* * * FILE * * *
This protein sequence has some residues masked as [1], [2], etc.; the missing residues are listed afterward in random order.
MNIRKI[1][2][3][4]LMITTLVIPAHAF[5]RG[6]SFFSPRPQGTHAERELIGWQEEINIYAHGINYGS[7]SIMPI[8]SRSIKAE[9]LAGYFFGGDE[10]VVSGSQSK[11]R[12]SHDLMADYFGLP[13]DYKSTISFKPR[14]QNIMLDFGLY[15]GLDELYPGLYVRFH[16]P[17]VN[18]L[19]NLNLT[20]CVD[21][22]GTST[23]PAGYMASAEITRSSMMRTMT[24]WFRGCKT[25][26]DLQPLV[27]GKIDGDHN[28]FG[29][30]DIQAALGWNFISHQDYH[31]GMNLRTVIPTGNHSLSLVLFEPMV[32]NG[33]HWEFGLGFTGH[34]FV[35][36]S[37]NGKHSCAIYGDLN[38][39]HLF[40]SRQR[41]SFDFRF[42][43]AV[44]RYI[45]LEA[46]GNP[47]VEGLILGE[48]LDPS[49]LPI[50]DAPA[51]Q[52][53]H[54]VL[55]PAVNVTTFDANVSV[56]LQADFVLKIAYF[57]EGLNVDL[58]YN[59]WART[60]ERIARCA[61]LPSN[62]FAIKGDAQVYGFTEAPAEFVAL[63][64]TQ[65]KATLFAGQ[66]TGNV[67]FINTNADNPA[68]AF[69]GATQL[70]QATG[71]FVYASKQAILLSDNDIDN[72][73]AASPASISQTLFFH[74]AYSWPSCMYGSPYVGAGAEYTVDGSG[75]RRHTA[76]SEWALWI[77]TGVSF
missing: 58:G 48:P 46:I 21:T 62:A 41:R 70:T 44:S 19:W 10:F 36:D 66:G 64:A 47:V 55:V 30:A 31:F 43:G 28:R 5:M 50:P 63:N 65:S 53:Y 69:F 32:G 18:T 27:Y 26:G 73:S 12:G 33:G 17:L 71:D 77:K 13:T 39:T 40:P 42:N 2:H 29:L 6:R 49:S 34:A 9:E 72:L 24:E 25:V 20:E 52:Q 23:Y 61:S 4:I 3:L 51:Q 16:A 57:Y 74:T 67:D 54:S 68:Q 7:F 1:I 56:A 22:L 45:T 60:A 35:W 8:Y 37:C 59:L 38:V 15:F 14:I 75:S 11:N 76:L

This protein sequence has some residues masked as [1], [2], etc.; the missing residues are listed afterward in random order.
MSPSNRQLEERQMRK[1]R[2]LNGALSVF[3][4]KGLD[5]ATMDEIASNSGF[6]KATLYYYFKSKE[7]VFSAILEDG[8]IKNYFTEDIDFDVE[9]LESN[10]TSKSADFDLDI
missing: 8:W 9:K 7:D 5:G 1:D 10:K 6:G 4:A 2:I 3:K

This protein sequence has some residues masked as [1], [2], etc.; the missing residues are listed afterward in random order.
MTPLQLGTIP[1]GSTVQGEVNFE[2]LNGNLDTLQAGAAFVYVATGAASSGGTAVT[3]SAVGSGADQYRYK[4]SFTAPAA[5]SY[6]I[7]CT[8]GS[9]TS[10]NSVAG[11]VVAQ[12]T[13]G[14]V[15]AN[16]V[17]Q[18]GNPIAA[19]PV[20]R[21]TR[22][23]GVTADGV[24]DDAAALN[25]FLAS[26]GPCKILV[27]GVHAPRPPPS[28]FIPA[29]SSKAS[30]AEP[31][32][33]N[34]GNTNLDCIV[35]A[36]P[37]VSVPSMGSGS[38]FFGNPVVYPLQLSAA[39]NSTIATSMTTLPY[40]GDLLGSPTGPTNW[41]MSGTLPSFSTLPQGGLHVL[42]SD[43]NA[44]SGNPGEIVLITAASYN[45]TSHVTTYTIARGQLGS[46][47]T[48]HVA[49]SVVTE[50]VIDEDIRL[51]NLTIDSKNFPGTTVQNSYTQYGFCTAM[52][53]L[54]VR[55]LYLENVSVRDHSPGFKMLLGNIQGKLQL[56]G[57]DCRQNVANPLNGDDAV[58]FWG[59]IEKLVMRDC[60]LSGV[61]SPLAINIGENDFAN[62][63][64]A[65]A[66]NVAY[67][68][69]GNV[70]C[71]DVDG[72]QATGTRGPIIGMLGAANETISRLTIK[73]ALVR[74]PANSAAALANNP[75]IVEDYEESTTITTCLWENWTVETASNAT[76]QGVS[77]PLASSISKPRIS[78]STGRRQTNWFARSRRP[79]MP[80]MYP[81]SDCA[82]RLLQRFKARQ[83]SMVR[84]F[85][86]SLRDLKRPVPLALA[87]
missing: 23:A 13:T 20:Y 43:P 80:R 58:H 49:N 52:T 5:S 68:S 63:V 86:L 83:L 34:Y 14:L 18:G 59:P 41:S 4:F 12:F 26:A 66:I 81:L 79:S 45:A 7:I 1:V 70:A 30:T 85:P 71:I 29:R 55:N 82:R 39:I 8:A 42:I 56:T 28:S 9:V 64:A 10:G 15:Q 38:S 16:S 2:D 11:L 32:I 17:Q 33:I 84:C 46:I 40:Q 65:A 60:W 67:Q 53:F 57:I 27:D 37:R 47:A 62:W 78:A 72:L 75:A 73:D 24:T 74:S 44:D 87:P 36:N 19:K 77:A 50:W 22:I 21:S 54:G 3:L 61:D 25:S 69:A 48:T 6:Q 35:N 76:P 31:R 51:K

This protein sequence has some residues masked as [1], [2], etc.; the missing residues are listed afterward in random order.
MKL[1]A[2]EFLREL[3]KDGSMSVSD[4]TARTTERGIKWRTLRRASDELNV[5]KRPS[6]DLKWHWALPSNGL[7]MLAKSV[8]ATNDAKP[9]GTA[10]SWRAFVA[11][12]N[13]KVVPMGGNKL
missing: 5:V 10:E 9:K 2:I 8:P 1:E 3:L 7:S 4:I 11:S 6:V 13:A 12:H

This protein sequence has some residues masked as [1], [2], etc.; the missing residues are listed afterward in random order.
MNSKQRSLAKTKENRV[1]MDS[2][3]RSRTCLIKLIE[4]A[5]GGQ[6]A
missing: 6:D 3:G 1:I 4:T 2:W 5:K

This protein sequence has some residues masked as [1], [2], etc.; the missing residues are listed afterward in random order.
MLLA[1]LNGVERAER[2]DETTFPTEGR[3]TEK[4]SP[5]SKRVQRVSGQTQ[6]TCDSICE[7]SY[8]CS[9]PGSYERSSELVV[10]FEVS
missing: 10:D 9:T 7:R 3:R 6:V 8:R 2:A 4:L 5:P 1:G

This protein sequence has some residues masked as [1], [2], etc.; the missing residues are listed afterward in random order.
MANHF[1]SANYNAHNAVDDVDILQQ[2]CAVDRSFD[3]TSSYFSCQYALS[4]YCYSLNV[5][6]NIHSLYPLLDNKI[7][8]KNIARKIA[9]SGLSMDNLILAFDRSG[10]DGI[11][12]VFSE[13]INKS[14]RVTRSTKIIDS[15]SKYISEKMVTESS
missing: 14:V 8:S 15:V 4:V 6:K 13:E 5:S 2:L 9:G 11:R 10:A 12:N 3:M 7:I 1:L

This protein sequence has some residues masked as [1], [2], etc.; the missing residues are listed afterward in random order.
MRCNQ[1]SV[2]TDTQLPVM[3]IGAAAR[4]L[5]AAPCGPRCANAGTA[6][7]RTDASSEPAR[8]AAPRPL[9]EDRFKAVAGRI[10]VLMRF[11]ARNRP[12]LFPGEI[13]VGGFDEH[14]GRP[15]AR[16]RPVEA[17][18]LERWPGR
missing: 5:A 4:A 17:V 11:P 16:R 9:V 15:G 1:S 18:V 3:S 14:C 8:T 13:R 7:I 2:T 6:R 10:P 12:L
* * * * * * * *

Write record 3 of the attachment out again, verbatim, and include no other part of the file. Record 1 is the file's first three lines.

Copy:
This protein sequence has some residues masked as [1], [2], etc.; the missing residues are listed afterward in random order.
MTPLQLGTIP[1]GSTVQGEVNFE[2]LNGNLDTLQAGAAFVYVATGAASSGGTAVT[3]SAVGSGADQYRYK[4]SFTAPAA[5]SY[6]I[7]CT[8]GS[9]TS[10]NSVAG[11]VVAQ[12]T[13]G[14]V[15]AN[16]V[17]Q[18]GNPIAA[19]PV[20]R[21]TR[22][23]GVTADGV[24]DDAAALN[25]FLAS[26]GPCKILV[27]GVHAPRPPPS[28]FIPA[29]SSKAS[30]AEP[31][32][33]N[34]GNTNLDCIV[35]A[36]P[37]VSVPSMGSGS[38]FFGNPVVYPLQLSAA[39]NSTIATSMTTLPY[40]GDLLGSPTGPTNW[41]MSGTLPSFSTLPQGGLHVL[42]SD[43]NA[44]SGNPGEIVLITAASYN[45]TSHVTTYTIARGQLGS[46][47]T[48]HVA[49]SVVTE[50]VIDEDIRL[51]NLTIDSKNFPGTTVQNSYTQYGFCTAM[52][53]L[54]VR[55]LYLENVSVRDHSPGFKMLLGNIQGKLQL[56]G[57]DCRQNVANPLNGDDAV[58]FWG[59]IEKLVMRDC[60]LSGV[61]SPLAINIGENDFAN[62][63][64]A[65]A[66]NVAY[67][68][69]GNV[70]C[71]DVDG[72]QATGTRGPIIGMLGAANETISRLTIK[73]ALVR[74]PANSAAALANNP[75]IVEDYEESTTITTCLWENWTVETASNAT[76]QGVS[77]PLASSISKPRIS[78]STGRRQTNWFARSRRP[79]MP[80]MYP[81]SDCA[82]RLLQRFKARQ[83]SMVR[84]F[85][86]SLRDLKRPVPLALA[87]
missing: 23:A 13:T 20:Y 43:P 80:R 58:H 49:N 52:T 5:S 68:S 63:V 86:L 83:L 34:Y 14:L 18:G 59:P 41:S 4:F 12:F 26:A 66:I 81:L 79:S 45:A 7:I 1:V 70:A 30:T 85:P 71:I 29:R 55:N 82:R 39:I 8:A 42:I 56:T 28:S 9:V 64:A 10:G 15:Q 38:S 16:S 2:D 11:L 32:I 17:Q 33:I 84:C 46:I 40:Q 65:A 60:W 67:Q 53:F 57:I 27:D 37:R 47:A 62:W 78:A 72:L 75:A 73:D 24:T 74:S 44:D 87:P 36:N 19:K 77:A 50:W 22:I 21:S 54:G 3:L 61:D 25:S 69:A 48:T 6:Q 35:N 76:P 31:R 51:K